Both Bender and Green emphasize the authenticity of local, hyper-focused storytelling as the driving point behind not just the documentary shorts but also the initiative as a whole. Each film is distinguished by its director’s voice, as well as the ones of the people it chooses to platform.
For example, Apart < A Part
cleverly features kinetic montages of archival footage and news clippings that provide context not just to Allapattah’s present-day struggles but also its historical abandonment by the city that came with the McDuffie Riots in 1980. Meanwhile, Monarca
’s butterfly imagery implies not only the transformation the laborers in Larrea’s film undergo when they learn to stand up for themselves; the director says that monarchs’ yearly migration from Canada and the U.S. to Mexico has made the species a symbol for immigration. Still, all three films take a formalist approach, offering an accessible and intimate look at their subject matter by focusing on one or several people that give each movement a face.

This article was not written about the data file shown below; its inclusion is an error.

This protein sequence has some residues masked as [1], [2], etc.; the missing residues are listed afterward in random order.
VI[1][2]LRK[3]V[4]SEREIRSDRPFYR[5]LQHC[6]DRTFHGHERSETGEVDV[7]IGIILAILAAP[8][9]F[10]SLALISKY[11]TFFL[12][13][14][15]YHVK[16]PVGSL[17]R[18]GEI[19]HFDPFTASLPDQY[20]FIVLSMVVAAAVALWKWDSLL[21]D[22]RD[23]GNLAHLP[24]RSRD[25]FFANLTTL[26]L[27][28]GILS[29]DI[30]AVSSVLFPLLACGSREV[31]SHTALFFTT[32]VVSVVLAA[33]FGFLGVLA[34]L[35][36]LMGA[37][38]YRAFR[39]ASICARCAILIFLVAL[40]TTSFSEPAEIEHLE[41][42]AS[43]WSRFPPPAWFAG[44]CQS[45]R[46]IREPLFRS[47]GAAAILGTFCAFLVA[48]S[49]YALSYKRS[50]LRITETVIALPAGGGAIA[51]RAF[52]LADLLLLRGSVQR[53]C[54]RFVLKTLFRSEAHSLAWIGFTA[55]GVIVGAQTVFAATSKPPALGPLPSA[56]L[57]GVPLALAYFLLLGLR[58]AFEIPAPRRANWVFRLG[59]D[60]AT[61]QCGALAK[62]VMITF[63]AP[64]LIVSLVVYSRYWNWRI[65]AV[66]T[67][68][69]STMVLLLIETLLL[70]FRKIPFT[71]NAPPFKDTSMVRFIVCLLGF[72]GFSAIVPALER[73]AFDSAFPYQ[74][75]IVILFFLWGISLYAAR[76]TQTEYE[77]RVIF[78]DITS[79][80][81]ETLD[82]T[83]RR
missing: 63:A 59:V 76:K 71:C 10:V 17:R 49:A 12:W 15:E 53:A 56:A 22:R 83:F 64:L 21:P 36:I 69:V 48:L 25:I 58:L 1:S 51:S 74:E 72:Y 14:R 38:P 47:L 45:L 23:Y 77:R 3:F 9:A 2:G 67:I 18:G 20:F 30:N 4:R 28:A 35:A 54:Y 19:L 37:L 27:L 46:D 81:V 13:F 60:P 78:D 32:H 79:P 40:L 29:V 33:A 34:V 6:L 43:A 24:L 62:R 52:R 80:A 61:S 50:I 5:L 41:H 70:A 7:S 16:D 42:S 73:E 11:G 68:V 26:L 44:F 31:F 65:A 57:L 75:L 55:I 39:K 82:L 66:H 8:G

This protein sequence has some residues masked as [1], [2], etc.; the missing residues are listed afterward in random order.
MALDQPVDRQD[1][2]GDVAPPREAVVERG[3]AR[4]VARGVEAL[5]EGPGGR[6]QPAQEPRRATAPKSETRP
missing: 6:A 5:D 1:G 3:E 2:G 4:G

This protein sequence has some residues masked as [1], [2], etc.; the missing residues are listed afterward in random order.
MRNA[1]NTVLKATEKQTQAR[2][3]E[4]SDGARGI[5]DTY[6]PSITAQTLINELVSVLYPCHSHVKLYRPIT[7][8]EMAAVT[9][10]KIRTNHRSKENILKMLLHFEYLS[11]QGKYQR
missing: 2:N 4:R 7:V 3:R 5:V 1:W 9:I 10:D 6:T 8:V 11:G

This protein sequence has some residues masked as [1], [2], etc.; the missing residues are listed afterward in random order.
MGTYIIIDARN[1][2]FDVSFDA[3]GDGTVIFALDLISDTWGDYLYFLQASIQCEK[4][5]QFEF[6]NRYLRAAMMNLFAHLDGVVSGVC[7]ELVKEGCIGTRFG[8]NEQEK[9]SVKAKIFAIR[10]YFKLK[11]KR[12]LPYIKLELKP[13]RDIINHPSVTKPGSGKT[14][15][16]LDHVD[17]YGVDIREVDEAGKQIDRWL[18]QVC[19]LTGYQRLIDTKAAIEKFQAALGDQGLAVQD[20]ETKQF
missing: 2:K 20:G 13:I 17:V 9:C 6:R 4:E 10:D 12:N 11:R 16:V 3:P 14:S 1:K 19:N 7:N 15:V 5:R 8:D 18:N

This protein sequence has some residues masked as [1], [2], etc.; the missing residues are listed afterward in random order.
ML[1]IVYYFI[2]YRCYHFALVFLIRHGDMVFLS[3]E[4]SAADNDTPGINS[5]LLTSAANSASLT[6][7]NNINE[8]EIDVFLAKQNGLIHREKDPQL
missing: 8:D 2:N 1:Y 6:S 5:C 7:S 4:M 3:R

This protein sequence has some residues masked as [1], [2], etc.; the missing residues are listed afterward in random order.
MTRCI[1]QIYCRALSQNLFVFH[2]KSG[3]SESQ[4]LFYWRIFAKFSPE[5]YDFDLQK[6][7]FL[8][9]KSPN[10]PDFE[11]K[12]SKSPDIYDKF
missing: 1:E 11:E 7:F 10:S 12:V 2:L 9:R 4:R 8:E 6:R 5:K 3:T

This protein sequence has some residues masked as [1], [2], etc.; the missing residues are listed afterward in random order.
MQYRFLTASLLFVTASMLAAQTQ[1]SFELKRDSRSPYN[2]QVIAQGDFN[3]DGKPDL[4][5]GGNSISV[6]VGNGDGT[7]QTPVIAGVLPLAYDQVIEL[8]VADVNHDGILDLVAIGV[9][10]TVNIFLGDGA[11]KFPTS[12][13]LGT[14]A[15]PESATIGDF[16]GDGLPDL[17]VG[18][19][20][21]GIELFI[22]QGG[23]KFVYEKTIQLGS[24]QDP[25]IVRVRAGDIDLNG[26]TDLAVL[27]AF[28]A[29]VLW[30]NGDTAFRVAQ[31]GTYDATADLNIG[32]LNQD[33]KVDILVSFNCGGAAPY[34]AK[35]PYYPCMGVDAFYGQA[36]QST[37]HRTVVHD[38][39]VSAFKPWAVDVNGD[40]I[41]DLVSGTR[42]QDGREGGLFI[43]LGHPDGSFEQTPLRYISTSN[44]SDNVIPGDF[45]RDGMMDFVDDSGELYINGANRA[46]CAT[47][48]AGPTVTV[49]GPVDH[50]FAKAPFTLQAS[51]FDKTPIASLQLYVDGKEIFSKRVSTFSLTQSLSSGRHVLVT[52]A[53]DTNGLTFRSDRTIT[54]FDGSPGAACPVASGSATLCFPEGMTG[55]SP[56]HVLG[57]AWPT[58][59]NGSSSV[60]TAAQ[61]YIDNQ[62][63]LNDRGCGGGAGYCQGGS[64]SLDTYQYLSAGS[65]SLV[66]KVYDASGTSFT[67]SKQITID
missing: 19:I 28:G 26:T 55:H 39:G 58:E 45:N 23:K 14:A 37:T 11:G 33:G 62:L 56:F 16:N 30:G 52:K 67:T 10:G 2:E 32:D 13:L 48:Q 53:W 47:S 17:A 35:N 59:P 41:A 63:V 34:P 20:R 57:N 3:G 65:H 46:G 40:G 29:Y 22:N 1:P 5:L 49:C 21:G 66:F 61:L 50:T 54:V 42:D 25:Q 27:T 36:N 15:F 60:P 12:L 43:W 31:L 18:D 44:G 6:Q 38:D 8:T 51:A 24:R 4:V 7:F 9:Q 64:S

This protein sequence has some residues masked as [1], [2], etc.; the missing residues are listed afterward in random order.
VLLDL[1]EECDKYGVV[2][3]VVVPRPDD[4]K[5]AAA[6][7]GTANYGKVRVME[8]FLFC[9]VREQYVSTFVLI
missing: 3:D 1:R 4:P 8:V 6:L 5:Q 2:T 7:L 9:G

“I like making stories about people that are particularly personal, whether it's personal to me, or whether it's personal to the person the documentary is based on,” says Baez, whose previous work includes both documentary and fiction shorts that approach their subjects with the kind of intimacy that has you wondering inside their head.
Still from Ronald Baez’s Apart < A Part
Photo courtesy of Oolite Arts
“When you're talking about minority groups and underrepresented people, oftentimes those conflicts have that duality of like, intimate and social,” he adds. “You think, The tailor shop, nothing remarkable happening here.